Every once in a while the Bible presents us with a hypothetical. With “such and such” as a hypothesis, we are presented with various options. These hypotheticals are not always in the form of a question. We have one here in verse 1. “A good name is rather to be chosen than great riches, and loving favour rather than silver and gold.” If you COULD choose between great riches in silver and gold or a good name, which would you select? The fact is, we may never have the opportunity for lots of silver and gold, so this is hypothetical. But the situation does raise interesting possibilities, and it may expose weaknesses in a person’s heart.
“A good name is rather to be chosen than great riches, and loving favour rather than silver and gold.”
Consider the great riches.
Solomon was quite specific – silver and gold riches. He’s not talking about the wealth of wisdom, or the riches of a happy healthy family. This is not about the blessing of a peaceful life or the wealth of a good friendship. The choice is between money and a good name – a good reputation.
Okay then, how do some people gather great riches? One answer is – Hard work. The Bible praises the man who has a good idea and works hard to develop that idea into something which blesses his neighbors. Hard work is highly praised by Solomon and others. But, of course, it has no place in the realm of salvation. Salvation is by the grace of God without the input of any human effort or works. Another source of physical riches is to be found in that grace of God. Some hard working people never attain wealth, because it is not the will of the sovereign God. And we must learn to be satisfied with God’s wisdom. But sometimes the Lord blesses with wealth which has nothing to do with our efforts – with perhaps something like an inheritance or a gift. Then, of course, there are those who gather silver and gold through crime and sin. Obviously, a good name is infinitely better than gold and silver that has been stolen. But in reality a good name and loving favor is better than wealth no matter how it has been received.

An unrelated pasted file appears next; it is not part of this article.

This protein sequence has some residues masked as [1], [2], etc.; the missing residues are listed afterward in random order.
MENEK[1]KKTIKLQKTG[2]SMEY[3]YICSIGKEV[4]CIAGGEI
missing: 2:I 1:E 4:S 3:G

Potentially, anyone can have great riches. After all, this is the United States of America, and we have the American dream – “Life, liberty and the pursuit of wealth” – I mean “happiness.” How many of our ancestors came to this country with plans of working hard to give their families a comfortable life? On the other hand, how many have come with plans to use crime to become rich? Let’s say that either way, some people have become rich. Great riches aren’t confined to the color of one’s skin, his religion, or the extent of his education. Anyone might gather silver and gold – a complete nincompoop might accidentally dig it out of the ground. Anyone might become wealthy, BUT not everyone can enjoy a good name and loving favour. Some people don’t have the character necessary to have a good name.
“A good name is rather to be chosen than great riches, and loving favour rather than silver and gold.” Here is something to keep in mind no matter how those great riches come our way. That wealth could keep going and become the riches of someone else. In the next chapter Solomon says, “Riches certainly make themselves wings; they fly away as an eagle toward heaven.” Later he says, “Riches are not forever.” One of the most poetical things Jeremiah ever wrote was along this line – “As the partridge sitteth on eggs, and hatcheth them not; so he that getteth riches, and not by right, shall leave them in the midst of his days, and at his end shall be a fool” – Jeremiah 17:11. And Paul added, “For we brought nothing into this world, and it is certain we can carry nothing out.”